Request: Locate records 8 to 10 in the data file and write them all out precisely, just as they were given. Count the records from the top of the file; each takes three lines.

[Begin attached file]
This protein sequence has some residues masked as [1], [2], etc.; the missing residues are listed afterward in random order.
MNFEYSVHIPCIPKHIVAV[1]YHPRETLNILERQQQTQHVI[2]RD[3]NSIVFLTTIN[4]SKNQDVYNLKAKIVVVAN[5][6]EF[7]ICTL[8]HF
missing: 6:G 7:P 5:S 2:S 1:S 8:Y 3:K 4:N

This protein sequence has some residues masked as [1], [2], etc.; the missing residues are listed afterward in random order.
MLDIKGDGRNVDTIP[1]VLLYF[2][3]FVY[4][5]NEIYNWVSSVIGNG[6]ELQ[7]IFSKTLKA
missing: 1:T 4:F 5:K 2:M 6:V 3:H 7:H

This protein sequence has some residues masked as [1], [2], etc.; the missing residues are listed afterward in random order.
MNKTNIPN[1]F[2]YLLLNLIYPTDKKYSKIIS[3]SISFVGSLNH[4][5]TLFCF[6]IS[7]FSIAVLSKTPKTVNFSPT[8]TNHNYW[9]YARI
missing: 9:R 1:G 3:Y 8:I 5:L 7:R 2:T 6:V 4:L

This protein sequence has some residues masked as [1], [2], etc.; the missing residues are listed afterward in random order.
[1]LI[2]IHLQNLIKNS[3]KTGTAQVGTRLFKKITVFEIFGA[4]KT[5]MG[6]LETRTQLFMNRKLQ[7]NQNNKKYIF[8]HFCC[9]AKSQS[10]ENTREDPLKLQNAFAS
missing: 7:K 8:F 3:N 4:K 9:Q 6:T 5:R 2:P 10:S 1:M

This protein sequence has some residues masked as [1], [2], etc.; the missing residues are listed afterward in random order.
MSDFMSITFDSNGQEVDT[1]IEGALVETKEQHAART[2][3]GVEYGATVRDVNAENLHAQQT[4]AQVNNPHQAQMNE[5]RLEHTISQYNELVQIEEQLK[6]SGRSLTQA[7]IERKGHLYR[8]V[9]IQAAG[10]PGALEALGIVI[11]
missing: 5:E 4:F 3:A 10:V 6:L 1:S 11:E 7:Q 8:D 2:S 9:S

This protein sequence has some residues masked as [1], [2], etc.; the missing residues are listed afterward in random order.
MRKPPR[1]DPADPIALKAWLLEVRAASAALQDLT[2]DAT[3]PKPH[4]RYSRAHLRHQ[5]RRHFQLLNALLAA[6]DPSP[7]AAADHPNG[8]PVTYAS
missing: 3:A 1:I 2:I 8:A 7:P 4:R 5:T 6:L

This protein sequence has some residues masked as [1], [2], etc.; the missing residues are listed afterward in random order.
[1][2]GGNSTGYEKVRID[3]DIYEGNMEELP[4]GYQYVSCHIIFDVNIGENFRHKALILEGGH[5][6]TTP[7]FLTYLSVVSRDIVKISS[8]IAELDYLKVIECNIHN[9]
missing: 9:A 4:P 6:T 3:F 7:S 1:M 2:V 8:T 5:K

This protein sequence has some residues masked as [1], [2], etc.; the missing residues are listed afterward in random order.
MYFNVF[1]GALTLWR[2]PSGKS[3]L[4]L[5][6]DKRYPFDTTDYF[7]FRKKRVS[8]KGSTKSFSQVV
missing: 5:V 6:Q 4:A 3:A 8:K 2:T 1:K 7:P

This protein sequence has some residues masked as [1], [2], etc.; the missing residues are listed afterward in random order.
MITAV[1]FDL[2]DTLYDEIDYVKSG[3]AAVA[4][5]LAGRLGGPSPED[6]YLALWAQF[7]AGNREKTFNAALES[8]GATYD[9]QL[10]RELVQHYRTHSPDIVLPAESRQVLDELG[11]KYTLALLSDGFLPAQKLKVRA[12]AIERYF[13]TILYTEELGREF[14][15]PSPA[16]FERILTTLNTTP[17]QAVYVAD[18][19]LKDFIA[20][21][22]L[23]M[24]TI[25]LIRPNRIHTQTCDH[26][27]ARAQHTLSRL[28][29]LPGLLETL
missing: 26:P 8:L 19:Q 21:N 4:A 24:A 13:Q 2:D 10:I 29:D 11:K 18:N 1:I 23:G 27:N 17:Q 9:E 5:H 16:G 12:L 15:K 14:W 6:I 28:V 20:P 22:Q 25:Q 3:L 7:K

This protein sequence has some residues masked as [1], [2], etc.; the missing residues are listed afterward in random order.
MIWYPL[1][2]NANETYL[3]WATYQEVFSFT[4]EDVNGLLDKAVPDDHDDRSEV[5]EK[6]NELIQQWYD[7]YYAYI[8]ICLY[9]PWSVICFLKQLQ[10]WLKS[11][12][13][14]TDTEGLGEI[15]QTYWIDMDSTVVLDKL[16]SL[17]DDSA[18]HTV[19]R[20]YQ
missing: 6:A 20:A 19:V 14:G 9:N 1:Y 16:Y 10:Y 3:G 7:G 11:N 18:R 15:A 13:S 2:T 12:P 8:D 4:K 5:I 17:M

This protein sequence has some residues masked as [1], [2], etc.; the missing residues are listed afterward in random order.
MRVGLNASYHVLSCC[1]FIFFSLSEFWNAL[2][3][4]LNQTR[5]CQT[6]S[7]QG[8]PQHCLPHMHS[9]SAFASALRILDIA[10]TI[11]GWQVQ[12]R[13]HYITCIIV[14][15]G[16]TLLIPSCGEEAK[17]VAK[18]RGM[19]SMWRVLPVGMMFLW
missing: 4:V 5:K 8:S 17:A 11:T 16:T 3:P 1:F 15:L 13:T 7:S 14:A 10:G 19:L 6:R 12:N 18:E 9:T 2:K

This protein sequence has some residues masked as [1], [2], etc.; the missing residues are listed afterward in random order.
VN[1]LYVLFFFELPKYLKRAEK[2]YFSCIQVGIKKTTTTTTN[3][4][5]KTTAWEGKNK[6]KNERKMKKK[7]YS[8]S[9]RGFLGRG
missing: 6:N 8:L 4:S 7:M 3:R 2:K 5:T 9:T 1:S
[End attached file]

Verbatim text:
This protein sequence has some residues masked as [1], [2], etc.; the missing residues are listed afterward in random order.
MYFNVF[1]GALTLWR[2]PSGKS[3]L[4]L[5][6]DKRYPFDTTDYF[7]FRKKRVS[8]KGSTKSFSQVV
missing: 5:V 6:Q 4:A 3:A 8:K 2:T 1:K 7:P

This protein sequence has some residues masked as [1], [2], etc.; the missing residues are listed afterward in random order.
MITAV[1]FDL[2]DTLYDEIDYVKSG[3]AAVA[4][5]LAGRLGGPSPED[6]YLALWAQF[7]AGNREKTFNAALES[8]GATYD[9]QL[10]RELVQHYRTHSPDIVLPAESRQVLDELG[11]KYTLALLSDGFLPAQKLKVRA[12]AIERYF[13]TILYTEELGREF[14][15]PSPA[16]FERILTTLNTTP[17]QAVYVAD[18][19]LKDFIA[20][21][22]L[23]M[24]TI[25]LIRPNRIHTQTCDH[26][27]ARAQHTLSRL[28][29]LPGLLETL
missing: 26:P 8:L 19:Q 21:N 4:A 24:A 13:Q 2:D 10:I 29:D 11:K 18:N 1:I 23:G 27:N 17:Q 9:E 5:H 16:G 12:L 15:K 14:W 6:I 28:V 20:P 22:Q 25:Q 3:L 7:K

This protein sequence has some residues masked as [1], [2], etc.; the missing residues are listed afterward in random order.
MIWYPL[1][2]NANETYL[3]WATYQEVFSFT[4]EDVNGLLDKAVPDDHDDRSEV[5]EK[6]NELIQQWYD[7]YYAYI[8]ICLY[9]PWSVICFLKQLQ[10]WLKS[11][12][13][14]TDTEGLGEI[15]QTYWIDMDSTVVLDKL[16]SL[17]DDSA[18]HTV[19]R[20]YQ
missing: 6:A 20:A 19:V 14:G 9:N 1:Y 16:Y 10:Y 3:G 7:G 11:N 18:R 15:A 13:S 2:T 12:P 8:D 4:K 5:I 17:M